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Is The Syndicated Loan Market On The Edge Of A Major Disruption?

"All of us [banks] are really in the moving, not the storage, business.”
With those words the world learned yesterday that Credit Suisse had sold off its exposure to three closely syndicated loan deals—the buyouts of Harrah’s, Intelsat and Alliance Data Systems. Many in the syndicated loan business were taken aback that Credit Suisse had jumped the gun and sold off its exposure without consulting other syndicate members. Although the details are unclear, the effect today seems to be that others are following suit, bringing to market debt in a way to some say resembles a panic.
"There's a real panicky feel out there. It's become a game of hot potato," one syndicated loan market veteran told DealBreaker.
There's a lot of sensitivity around this issue, and many market players are declining to comment on it at all. There's talk that Clear Channel loans commitments may be in trouble. We're still digging.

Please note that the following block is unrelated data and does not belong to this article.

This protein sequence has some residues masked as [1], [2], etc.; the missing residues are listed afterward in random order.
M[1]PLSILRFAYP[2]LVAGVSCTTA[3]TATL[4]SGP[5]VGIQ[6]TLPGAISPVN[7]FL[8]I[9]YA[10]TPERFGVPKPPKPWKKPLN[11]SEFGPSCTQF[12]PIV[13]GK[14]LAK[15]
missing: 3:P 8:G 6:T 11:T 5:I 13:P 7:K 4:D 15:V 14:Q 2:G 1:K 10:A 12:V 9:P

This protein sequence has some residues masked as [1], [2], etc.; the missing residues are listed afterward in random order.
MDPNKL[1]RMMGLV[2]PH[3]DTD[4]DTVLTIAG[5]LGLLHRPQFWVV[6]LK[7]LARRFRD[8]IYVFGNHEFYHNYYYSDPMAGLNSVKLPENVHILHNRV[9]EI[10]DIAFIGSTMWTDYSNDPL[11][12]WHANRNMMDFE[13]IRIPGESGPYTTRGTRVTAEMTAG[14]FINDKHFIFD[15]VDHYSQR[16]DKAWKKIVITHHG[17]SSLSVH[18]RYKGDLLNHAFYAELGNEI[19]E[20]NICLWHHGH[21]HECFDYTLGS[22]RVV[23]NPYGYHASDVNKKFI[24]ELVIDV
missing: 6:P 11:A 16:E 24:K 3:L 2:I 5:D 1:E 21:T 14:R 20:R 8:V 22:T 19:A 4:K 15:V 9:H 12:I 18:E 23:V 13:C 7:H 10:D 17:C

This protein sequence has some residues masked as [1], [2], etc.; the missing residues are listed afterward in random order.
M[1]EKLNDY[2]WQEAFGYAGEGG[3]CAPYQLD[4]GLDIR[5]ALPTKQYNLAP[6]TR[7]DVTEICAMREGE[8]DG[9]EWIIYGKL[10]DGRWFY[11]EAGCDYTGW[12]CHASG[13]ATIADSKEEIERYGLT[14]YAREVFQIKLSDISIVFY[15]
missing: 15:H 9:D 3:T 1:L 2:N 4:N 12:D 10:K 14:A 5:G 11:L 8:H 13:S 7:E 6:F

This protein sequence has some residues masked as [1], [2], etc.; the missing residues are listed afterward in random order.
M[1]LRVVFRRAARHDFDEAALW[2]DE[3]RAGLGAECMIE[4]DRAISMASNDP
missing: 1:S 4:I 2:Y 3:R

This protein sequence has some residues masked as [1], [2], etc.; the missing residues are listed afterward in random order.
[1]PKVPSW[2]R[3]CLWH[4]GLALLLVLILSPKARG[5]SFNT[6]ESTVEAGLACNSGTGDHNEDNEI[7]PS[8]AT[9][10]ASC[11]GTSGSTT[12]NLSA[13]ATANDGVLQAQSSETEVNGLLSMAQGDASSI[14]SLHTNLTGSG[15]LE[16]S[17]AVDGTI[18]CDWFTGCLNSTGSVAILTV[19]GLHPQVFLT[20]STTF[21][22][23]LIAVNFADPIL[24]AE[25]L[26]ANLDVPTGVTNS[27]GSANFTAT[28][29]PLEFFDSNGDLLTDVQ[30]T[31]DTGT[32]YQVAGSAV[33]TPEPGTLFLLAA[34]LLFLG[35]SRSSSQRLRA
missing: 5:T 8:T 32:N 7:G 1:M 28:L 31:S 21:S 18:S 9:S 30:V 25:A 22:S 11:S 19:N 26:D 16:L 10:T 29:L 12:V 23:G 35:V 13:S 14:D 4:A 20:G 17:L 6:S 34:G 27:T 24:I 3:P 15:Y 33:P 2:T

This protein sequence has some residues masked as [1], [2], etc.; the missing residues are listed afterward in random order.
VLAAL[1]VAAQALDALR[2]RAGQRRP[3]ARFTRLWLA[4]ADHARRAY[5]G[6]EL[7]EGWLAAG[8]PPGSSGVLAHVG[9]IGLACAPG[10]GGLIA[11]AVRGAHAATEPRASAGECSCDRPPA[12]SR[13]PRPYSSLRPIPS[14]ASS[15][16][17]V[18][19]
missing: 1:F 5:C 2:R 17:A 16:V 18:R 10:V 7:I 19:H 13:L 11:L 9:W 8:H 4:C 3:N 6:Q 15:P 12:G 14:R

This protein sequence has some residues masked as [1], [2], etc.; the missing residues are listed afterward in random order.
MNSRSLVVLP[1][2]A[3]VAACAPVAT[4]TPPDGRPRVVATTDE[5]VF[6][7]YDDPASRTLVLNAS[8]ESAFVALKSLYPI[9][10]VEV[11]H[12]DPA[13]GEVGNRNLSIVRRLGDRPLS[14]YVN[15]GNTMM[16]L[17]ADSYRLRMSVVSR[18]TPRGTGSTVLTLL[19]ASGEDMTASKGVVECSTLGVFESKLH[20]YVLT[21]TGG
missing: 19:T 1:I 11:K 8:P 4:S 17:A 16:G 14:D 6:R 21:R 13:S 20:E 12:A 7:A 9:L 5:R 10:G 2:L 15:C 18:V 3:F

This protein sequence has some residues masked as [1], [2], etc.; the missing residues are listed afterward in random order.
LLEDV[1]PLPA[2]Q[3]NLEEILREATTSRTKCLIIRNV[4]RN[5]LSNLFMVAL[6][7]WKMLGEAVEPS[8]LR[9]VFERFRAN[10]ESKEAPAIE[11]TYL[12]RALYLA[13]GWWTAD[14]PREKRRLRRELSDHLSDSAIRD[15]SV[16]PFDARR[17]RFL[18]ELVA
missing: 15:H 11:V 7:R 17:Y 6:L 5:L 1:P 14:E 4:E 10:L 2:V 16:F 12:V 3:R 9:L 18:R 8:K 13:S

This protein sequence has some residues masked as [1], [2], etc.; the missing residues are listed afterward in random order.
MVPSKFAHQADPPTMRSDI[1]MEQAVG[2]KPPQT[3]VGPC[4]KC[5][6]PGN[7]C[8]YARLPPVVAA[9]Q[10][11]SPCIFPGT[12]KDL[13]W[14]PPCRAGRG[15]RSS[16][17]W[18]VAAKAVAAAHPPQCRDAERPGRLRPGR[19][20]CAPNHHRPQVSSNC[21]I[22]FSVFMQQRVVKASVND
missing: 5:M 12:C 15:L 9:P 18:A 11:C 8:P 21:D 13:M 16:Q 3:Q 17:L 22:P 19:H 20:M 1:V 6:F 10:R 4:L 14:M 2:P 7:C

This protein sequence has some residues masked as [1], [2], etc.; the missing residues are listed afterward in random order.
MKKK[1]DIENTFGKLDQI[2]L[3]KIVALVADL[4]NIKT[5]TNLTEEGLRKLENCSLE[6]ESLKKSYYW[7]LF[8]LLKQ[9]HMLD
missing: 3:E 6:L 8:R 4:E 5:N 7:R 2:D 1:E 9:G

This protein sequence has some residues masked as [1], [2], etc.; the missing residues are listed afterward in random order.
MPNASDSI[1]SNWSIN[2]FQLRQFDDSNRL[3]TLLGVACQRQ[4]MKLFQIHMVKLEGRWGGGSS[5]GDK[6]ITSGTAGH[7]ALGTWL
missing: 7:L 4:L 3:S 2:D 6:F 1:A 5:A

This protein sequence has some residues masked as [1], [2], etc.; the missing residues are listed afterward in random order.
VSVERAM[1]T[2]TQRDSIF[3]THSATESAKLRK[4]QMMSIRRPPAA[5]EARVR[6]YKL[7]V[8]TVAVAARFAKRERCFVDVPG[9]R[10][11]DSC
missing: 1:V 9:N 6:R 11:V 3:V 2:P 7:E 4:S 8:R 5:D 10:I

Update: "80 is the new 90" for leveraged loans, FT Alphaville reports. This is putting pressure on CLOs, which are falling through the floor. Banks hold a lot of CLOs, especially the triple A CLOs they thought were the safest bets but may turn out to be worth far less than anticipated. They haven't disclosed much of these positions, according to FT Alphaville, because they were fully hedged. But here's the catch--they were fully hedged with swaps from bond insurers.
"Thus as monolines totter, banks are having to writedown the value of the CDS, and so add CLO exposures onto their balance sheets. Just at the wrong time - as CLOs’ paper becomes more distressed. While losses won’t be realised as severely as with RMBS, rating downgrades to CLO paper may well require banks to stump up extra regulatory capital at a time when they can least afford to," FT Alphaville reports.